Understanding what CrossFit is, isn’t as easy as one would think. Looking at a CrossFit Gym, it’s pretty spacious. There are rigs for pull-up, barbells, kettlebells, ropes, rowing machines, boxes, and lines on the floor. So, how hard is this to understand?
Well, it’s not hard to grasp, but to truly understand it takes years and years of practice. It’s always changing and evolving. In fact, there is so much to learn and master that we’re still learning and mastering new/better methods and techniques ourselves. At the core, this is what makes CrossFit fun, engaging, and never boring.
A Basic Understanding
CrossFit is a health and fitness program that achieves a very broad, general fitness that is applicable to everyday life. CrossFit is a blend of nutrition, metabolic conditioning, gymnastics, weightlifting (Olympic and Power), and throwing.
The CrossFit Prescription
CrossFit is a method, a way to do things. Like the workouts, the methods it utilizes continuously change, evolve, and adapt towards best practices. At its foundation, the CrossFit prescription is to perform constantly varied, functional movements, done at a relatively high intensity. But what does that mean? Well, let’s break it down.
Have you ever noticed that, when you join a Globo Gym, you make amazing leaps and bounds at first but then seem to plateau and not improve? Most people are taught to workout the exact same way week-in and week-out. With the traditional Globo Gym training program, your body becomes accustomed to this routine and stops progressing. The other, and probably bigger, problem with this type of training program, is that training begins to become mundane. It’s the same thing over and over and over and….. You get the picture.
With CrossFit, it’s rare that you will repeat the same workout twice. This means your body won’t ever become accustomed to a routine and the workouts will be fun and different. There are only a handful of “benchmark” workouts that are used as a yardstick to measure progress. These workouts even create a bit of friendly competition with yourself, others in your gym, or those around the world. You’ll often hear people talk about “PR’ing on Fran,” or some other benchmark workout.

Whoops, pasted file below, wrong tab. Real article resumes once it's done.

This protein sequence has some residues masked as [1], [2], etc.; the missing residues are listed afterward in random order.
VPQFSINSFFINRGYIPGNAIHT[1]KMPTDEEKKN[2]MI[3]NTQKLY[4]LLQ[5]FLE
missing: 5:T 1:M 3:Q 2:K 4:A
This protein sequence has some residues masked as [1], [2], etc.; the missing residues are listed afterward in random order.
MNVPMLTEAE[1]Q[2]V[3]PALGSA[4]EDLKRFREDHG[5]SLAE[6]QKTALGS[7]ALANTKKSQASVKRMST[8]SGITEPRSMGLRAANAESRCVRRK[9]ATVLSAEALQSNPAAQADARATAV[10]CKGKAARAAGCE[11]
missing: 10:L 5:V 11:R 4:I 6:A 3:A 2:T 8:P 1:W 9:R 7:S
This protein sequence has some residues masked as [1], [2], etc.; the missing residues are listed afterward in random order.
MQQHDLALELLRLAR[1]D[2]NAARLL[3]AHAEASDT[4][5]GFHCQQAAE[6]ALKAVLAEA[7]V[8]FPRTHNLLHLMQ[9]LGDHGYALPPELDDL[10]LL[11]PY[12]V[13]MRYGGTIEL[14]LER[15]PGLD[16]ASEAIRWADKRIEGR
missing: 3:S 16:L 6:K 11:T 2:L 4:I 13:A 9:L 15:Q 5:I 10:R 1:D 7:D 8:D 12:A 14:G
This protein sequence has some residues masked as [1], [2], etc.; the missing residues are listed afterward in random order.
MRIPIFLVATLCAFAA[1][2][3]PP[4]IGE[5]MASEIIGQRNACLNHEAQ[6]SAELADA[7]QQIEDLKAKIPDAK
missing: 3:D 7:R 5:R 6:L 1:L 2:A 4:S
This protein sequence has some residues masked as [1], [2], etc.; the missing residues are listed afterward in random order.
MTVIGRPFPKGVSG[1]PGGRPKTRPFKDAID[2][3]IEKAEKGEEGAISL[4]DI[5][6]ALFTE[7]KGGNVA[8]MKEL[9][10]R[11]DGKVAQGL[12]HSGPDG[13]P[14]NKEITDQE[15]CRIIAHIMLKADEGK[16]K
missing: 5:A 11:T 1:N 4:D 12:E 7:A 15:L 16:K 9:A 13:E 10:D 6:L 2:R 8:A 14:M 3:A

Functional movements are movements you do everyday day or they’re a core element to a common everyday movement. Every exercise, and movement, in CrossFit must meet the following 7 criteria for it to be included:
- It must be natural. It’s how we move in real life. In a Globo Gym, the majority of equipment is designed to isolate a specific muscle group. Take the Leg Extension machine for instance. It’s designed to target the Quadriceps, but where in real life do you need to only use your quads? You don’t! It’s not a natural movement.
- Universal Motor Recruitment Patterns. This simply means to use all your muscles to move in symphony efficiently, effectively, and quickly from one place to another. Everything from the large main muscles used in a specific movement to all the small supporting muscles that stabilize the movement. With machines that isolate, all the supporting muscles sit idle. They don’t get stronger, this causes muscle imbalance which can cause aches and pains and even serious injuries.
- Core to Extremity. The movement starts from your core and works its way out. At a Globo Gym, “the core” is considered to be the abs. This isn’t true. “The core” is a functional group of muscles that acts on the spine and pelvis. This includes the abs, the glutes, hamstrings, quads, the muscles of the lower back, etc. The stronger this group of muscles is, and the more coordinated they are, the faster an athlete can go and/or the heavier the object can be.
- Essential Movement. The movement must be essential to an athletes quality of life. Go to a Globo Gym and asked ask people their thoughts on the squat or deadlift. You’ll find that the majority of people there consider these to be dangerous movements, but in reality these are essential movements we all depend on to live. A squat is simply sitting down and standing up efficiently. A deadlift is nothing more than picking something up off the ground, like say a bag of groceries or your kid.
- Safe. When compared to non-functional movements. All movements must be safe when utilizing proper form and technique.
- Compound, yet irreducible. You can’t break the movement down to smaller exercises or functional movements.
- Ability to move large loads (weight) over long distances, quickly. Combined, these three elements (load, distance, speed) uniquely qualify functional movements for the production of work and high power. That means we don’t try to slowly move weight, etc. This can danerously tear and destroy muscles. It also greatly decreases the work and power output of the athlete. However, we believe that speed and power can only come after first learning proper technique and showing consistency with that technique. Reckless movement is just as dangerous as slow movements.